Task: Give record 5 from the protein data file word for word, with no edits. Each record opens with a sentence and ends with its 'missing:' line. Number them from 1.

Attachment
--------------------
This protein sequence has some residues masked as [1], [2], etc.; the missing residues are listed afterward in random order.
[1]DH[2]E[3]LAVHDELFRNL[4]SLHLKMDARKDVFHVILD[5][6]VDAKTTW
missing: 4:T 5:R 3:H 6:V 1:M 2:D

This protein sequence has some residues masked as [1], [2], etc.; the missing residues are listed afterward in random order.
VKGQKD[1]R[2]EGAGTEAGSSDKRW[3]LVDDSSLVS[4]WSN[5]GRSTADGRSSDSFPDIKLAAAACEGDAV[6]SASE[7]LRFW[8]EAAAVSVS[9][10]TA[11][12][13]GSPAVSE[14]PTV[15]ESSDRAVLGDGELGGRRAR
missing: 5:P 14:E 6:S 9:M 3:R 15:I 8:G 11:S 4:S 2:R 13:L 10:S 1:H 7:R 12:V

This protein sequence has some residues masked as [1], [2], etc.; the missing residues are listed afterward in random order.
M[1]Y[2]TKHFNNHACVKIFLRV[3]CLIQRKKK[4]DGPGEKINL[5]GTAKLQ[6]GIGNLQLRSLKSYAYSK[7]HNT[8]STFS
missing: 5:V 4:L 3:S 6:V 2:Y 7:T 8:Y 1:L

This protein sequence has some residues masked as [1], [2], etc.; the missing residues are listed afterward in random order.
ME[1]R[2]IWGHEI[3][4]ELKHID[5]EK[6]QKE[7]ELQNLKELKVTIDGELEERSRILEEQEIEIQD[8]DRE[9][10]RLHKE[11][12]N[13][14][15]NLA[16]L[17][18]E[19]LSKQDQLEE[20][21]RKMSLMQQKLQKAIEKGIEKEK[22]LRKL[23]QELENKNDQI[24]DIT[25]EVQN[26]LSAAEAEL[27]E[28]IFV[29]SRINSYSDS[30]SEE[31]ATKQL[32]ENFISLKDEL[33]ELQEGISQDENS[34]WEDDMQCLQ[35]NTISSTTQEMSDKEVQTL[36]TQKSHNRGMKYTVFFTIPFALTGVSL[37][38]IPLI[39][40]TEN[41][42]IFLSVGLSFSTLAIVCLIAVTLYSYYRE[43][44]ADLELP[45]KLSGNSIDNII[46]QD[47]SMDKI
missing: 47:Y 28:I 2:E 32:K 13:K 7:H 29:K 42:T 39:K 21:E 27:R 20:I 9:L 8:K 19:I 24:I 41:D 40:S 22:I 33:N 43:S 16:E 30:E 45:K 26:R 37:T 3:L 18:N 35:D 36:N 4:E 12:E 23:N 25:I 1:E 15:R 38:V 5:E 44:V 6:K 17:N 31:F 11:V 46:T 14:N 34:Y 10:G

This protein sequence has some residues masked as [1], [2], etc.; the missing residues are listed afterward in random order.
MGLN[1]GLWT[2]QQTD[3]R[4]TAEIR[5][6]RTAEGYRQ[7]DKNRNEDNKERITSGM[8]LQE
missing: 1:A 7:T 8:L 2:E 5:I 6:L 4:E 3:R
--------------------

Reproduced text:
This protein sequence has some residues masked as [1], [2], etc.; the missing residues are listed afterward in random order.
MGLN[1]GLWT[2]QQTD[3]R[4]TAEIR[5][6]RTAEGYRQ[7]DKNRNEDNKERITSGM[8]LQE
missing: 1:A 7:T 8:L 2:E 5:I 6:L 4:E 3:R